The plight of Shona Banda and her family in Kansas illustrates just how far we have to go to end the harmful and futile War on Marijuana. While people were celebrating newly-won freedoms on April 20th, Shona Banda had to attend a child custody hearing because here son spoke out against anti-cannabis propaganda taught in school. Banda’s 11 year-old son lived in Colorado for a time and he has seen first-hand the medicinal benefits his mother has experienced from cannabis, so he spoke his mind in school. This case goes beyond cannabis and into the most fundamental rights that we have in this country. This case illustrates a a very slippery slope regarding parental rights. What’s next? Raw milk in the home? Owning a pit bull or a rottweiler as a family pet?
Unfortunately, this has led to a tragic scenario for Shona, where she is now embroiled in a Kafkaesque bureaucratic nightmare where she is fighting to prove that she is fit to raise her son while felony marijuana charges hang over her head. In over 20 other states, and our nation’s capital, Ms. Banda would be a harmless patient, but since she has the misfortune of living in Kansas, a state with draconian cannabis laws, she is facing prison time and the state-sanctioned kidnapping of her child.
From Jacob Sullum over at Reason:
The Garden City Police Department, which conducted the search of Banda’s home, insists that the state-sanctioned kidnapping is in the boy’s best interest. “The most important thing here is the child’s well-being,” said Capt. Randy Ralston. “That is why it is a priority for us, just because of the danger to the child.”
Ralston elaborated on that rationale in a press release posted yesterday. After Banda’s son “reported to school officials that his mother and other adults in his residence were avid drug users,” Ralston says, the officials called CPS, which in turn contacted the police. The search, based on a warrant obtained that evening, discovered “approximately 1¼ pounds of suspected marijuana,” along with “a lab for manufacturing cannabis oil on the kitchen table and kitchen counters.”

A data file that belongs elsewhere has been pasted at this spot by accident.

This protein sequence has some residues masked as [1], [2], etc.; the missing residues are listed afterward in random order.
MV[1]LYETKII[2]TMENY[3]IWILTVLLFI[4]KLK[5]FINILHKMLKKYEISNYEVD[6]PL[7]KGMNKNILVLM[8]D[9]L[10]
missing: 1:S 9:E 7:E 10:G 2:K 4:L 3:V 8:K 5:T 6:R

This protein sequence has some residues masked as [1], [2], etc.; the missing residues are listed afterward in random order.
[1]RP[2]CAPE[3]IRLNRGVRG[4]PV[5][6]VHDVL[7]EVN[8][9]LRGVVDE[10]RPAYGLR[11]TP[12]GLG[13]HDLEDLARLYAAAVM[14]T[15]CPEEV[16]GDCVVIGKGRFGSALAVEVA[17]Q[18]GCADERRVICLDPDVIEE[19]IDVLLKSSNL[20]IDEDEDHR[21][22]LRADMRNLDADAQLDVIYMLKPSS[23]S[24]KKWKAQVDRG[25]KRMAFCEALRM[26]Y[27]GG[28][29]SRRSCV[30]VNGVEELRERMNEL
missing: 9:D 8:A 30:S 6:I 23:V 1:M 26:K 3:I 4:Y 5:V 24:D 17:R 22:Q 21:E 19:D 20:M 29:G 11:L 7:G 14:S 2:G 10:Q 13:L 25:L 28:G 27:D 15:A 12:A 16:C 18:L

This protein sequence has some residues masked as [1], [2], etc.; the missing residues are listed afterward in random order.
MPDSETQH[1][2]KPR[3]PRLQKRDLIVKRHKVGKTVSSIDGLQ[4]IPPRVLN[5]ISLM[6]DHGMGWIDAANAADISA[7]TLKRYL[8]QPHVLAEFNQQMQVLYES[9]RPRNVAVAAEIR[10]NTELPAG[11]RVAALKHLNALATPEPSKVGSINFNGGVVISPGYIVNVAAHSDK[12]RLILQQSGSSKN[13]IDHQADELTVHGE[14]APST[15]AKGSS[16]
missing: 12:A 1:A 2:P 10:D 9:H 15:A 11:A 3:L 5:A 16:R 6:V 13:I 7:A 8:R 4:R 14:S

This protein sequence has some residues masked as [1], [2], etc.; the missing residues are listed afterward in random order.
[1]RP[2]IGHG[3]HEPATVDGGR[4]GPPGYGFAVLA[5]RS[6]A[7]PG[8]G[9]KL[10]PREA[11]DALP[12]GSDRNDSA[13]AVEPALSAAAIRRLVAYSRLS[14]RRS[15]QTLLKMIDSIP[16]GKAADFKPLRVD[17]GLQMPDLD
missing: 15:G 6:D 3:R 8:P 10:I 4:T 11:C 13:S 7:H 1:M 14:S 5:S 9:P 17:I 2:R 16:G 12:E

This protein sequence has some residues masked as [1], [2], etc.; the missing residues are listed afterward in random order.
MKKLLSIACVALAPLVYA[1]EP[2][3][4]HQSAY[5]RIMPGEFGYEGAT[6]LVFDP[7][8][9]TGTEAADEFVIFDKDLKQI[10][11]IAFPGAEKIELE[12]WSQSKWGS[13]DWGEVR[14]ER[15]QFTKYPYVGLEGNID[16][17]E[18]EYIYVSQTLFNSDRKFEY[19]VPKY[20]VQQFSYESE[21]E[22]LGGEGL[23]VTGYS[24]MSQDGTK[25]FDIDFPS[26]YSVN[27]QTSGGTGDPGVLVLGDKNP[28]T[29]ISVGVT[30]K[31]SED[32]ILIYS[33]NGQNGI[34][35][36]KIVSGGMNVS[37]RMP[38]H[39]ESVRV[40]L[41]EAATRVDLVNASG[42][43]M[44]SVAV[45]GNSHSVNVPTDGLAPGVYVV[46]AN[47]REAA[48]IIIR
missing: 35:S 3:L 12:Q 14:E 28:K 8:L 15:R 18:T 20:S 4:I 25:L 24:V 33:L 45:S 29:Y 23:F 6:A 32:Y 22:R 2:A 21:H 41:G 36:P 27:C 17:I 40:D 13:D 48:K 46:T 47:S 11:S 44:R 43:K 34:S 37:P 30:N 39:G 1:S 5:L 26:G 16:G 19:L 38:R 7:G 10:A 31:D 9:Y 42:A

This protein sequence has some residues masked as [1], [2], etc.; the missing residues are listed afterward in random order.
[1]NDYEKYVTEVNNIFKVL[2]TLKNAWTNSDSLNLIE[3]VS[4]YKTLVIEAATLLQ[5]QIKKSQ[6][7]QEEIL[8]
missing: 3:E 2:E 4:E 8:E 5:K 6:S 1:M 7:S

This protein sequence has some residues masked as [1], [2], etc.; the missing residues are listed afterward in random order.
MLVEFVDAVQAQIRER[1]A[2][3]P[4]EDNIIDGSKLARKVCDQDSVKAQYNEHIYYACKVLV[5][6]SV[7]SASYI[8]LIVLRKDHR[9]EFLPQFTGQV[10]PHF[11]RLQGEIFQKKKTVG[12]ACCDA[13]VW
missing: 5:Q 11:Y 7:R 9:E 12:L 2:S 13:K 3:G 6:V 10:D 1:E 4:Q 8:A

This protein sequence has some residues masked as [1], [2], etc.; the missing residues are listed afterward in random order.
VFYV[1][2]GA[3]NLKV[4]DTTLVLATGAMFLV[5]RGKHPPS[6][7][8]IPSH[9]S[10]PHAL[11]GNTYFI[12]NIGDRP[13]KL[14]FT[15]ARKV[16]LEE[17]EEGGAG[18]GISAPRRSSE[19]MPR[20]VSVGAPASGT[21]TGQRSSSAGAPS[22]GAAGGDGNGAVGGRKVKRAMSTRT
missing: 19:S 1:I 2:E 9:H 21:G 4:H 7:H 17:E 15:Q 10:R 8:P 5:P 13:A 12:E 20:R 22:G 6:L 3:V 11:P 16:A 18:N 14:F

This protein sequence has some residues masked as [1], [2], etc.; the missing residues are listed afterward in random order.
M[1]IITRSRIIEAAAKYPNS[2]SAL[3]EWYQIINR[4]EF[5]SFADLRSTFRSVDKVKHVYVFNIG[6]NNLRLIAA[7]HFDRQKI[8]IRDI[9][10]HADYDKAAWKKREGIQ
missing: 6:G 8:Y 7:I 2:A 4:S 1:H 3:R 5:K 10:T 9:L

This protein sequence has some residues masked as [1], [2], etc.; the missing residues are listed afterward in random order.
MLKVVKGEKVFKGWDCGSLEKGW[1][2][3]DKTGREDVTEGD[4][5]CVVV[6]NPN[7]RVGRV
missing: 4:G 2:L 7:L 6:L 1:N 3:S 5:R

The family court judge cited the possibility of felony charges as a reason to remove Banda’s son from his home. For a while he was staying with his father, Banda’s ex-husband, but CBS News reports that CPS “took the boy back into protective custody” when he “ended [up] back with his mother again.” As far as I can tell, the counterintuitive notion that Banda’s son is better off in state custody is based on no evidence other than his mother’s use of a medicine that is legal in about two dozen states.
While it is so tragic that Banda’s family has had to undergo this traumatic ordeal, the silver lining is that government overreaches like this tend to galvanize the cannabis community and inspire activists to work even harder to end prohibition. The cannabis community rallies to help Shona Banda and many others like her, suffering through such horrific ordeals due to the Drug War. Shona Banda’s legal defense fund on GoFundMe has already raised more than $34,000 to help her fight for custody of her son and potentially against felony charges that may be filed.
Kansas prosecutors are currently reviewing the case and will determine whether to press any charges within the next 10 days. Here’s hoping that prosecutors decide to exercise compassionate discretion in this case and decide that this medical cannabis patient and her family have gone through enough already. If prosecutors decide to pursue draconian charges, we can expect the cannabis community to continue to support Shona and work even harder to end prohibition so we can live in a world where families never again have to suffer through such ordeals.